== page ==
I heard one of the magi say something about putting them to sleep, and I was happy to wait for them to do it. I was expecting them to perform a similar trick to the one I pull to send me under the night before, a little bit of sympathy Art, but he actually walked over and jabbed it with something. It was too dark to see what -the creature itself was little more than an unsettling silhouette, but the effect was pretty quick. With the ringleader placated, the others settled down too.
            ‘You'd better hope they didn't hear them upstairs, you idiot.’ Said the second one, a stage whisper of pure spite.
            I turned to Roulette, to do some whispering of my own. ‘Any idea how we can do this quietly? We've been surprising them so far, and it's worked out.’
            ‘You know I do not do quiet Art. You think of something.’
            I ran a few scenes through my head as the pair of magi pottered around the creatures on the occupied slabs. Could I freeze them? Far from my area of expertise, but I knew it was possible. Probably still noisy. No, I needed some really focused, intense heat. Right inside their skulls. The only way that would work was if we both did it -I can't be that accurate on two people at once. Get it right and they'd both keel over as their brains boiled. Get it wrong and you're going to get a very confused magi as the air tears itself apart next to him. Sometimes Art is all about good aim. Rou didn't like the plan, but she came around pretty quickly.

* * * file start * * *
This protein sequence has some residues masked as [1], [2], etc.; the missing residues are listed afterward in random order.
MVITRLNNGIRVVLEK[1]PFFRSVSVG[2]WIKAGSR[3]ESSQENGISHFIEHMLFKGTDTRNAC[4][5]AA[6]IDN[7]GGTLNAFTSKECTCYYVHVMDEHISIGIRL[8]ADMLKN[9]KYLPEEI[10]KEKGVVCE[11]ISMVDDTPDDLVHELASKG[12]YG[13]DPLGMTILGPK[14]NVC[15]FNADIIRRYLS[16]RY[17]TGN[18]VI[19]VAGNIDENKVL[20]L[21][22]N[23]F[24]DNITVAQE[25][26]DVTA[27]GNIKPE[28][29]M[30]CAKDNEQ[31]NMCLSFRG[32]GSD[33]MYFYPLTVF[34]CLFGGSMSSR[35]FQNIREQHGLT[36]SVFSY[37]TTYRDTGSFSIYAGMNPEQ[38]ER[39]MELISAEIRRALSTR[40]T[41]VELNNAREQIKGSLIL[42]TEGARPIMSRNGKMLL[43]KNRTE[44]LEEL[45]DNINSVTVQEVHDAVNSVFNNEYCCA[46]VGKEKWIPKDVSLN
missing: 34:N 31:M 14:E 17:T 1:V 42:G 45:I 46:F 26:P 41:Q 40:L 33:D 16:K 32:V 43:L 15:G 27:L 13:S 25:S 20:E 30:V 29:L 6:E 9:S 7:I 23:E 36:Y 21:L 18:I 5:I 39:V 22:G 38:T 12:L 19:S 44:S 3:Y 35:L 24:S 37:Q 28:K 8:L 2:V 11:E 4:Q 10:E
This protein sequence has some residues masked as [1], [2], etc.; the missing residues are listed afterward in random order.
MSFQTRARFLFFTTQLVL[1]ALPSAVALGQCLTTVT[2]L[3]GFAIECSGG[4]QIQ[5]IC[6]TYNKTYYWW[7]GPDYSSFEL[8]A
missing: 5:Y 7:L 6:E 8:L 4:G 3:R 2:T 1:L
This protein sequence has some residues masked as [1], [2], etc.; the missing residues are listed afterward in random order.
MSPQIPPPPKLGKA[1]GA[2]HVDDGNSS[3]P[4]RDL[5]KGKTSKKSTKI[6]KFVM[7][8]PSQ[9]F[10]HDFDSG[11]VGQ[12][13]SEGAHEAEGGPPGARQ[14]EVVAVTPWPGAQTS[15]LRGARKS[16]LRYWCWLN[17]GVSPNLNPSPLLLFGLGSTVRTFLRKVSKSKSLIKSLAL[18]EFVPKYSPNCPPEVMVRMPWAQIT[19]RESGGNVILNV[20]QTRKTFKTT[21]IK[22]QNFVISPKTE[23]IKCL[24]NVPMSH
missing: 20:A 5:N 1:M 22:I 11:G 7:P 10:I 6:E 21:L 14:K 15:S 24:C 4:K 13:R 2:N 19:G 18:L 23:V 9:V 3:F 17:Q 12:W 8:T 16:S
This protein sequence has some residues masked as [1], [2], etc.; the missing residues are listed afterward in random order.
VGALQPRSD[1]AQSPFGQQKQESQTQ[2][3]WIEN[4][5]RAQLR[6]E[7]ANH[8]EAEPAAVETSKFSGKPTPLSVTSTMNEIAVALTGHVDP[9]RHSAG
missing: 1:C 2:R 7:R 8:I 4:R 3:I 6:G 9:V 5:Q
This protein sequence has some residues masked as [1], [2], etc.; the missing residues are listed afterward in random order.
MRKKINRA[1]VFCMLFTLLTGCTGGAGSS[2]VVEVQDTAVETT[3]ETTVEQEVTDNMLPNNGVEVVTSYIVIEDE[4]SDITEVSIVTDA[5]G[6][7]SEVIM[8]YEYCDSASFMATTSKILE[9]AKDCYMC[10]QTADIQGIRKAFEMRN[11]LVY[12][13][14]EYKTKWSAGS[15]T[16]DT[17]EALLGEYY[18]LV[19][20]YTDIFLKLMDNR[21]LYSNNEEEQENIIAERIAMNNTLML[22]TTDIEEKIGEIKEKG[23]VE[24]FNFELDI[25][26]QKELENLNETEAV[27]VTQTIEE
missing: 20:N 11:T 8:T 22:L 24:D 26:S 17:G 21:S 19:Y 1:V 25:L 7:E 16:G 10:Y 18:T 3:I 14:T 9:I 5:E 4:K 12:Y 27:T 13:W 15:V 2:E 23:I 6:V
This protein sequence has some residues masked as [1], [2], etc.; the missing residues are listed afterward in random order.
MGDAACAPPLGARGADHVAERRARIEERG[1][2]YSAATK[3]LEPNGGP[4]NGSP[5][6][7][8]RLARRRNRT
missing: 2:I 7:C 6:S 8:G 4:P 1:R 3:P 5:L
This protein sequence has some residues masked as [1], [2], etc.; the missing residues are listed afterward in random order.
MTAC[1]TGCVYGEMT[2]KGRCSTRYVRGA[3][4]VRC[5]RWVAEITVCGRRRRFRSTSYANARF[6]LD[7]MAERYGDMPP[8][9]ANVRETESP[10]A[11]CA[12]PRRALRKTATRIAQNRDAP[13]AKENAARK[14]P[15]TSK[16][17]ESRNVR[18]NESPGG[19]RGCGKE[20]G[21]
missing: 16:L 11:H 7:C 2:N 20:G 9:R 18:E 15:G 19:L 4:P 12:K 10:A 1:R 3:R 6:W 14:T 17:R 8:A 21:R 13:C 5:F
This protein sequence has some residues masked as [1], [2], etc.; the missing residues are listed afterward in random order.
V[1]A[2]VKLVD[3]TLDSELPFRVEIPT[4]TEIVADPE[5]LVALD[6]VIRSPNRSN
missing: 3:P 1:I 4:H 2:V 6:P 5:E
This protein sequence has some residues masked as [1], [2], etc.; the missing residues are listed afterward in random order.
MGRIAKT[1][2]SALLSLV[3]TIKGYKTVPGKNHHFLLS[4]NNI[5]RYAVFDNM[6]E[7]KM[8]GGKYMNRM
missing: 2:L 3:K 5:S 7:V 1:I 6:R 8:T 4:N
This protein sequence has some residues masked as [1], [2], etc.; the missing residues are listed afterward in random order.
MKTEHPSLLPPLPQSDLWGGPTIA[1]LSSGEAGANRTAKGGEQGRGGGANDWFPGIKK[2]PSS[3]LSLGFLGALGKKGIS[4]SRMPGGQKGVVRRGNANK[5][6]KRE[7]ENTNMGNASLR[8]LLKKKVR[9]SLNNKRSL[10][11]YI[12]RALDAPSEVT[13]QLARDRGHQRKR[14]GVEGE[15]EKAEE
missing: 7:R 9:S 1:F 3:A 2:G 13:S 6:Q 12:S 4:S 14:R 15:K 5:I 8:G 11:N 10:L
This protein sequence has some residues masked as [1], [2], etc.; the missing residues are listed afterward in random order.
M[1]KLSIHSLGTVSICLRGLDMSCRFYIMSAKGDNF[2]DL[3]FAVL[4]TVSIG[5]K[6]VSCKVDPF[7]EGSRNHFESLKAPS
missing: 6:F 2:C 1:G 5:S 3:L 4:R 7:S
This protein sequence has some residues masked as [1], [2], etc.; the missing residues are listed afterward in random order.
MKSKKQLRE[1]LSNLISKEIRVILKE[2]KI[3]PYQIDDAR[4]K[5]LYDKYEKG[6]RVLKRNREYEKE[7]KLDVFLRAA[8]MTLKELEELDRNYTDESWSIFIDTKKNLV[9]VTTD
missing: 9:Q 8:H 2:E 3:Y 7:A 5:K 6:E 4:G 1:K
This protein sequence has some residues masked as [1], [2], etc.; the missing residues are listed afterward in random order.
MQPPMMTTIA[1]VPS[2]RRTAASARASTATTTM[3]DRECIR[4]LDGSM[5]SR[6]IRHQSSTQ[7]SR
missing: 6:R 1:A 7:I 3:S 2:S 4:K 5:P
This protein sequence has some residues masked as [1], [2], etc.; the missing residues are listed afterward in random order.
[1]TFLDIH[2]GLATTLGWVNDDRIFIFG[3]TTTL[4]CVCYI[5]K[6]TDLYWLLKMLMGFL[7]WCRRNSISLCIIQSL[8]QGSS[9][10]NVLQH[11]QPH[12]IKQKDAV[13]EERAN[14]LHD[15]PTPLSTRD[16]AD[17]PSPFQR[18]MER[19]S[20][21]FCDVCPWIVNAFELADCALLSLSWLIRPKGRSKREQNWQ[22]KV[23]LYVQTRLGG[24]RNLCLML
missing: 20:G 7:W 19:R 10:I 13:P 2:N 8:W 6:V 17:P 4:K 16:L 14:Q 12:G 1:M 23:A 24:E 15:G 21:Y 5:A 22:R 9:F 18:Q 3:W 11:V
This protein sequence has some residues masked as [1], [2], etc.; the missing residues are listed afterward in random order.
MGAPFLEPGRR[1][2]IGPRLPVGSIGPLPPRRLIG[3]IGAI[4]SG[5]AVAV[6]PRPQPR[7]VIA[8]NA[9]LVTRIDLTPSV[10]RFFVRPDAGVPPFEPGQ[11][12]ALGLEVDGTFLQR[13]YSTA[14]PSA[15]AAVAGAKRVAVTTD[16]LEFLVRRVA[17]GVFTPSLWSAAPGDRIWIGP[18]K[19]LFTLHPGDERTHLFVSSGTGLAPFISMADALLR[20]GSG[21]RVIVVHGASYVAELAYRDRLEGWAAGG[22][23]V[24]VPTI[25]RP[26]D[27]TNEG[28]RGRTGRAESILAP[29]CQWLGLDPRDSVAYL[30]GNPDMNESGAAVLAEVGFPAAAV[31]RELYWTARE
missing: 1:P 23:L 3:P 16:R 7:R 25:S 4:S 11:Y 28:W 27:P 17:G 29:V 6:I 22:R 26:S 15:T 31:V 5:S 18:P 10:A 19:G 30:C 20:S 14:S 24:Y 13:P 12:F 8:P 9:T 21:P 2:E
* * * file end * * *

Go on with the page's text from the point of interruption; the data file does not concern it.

I stood up, out in plain view, and whistled, not because I'm a good sport and I wanted to give them a fair chance, but because it got them to stand still for a second. My target of choice went crossed eyed as I used another of my rapidly depleting focuses to boil his brain. There was the wet sound of offal being dumped in the gutter. Rou's mark's head caved in, like it'd been crushed beneath an elephant. Both magi, needless to say, hit the floor and didn't play any further part in my story.
            At least her aim was true, even if her sense of proportion was basically non-existent.

5

We crept across the mortuary or whatever it was. The whole place stank of blood and harsh chemicals. This was definitely where they put the lesser nightmares together. Rou kept looking like she was about to say something but remembered we were in a room of sleeping monstrosities and promptly shut her trap.
            The next set of stairs beckoned, another set of rails and another set of heavy wooden doors. I was pretty sick of going up stairs by that point. I'll be damned if you don't hate them as much as I did by the time I'm done moaning about them. I guess I should have thought through attacking a two hundred foot tower a bit more. But you've probably noticed thinking things through hasn't really been my strong point.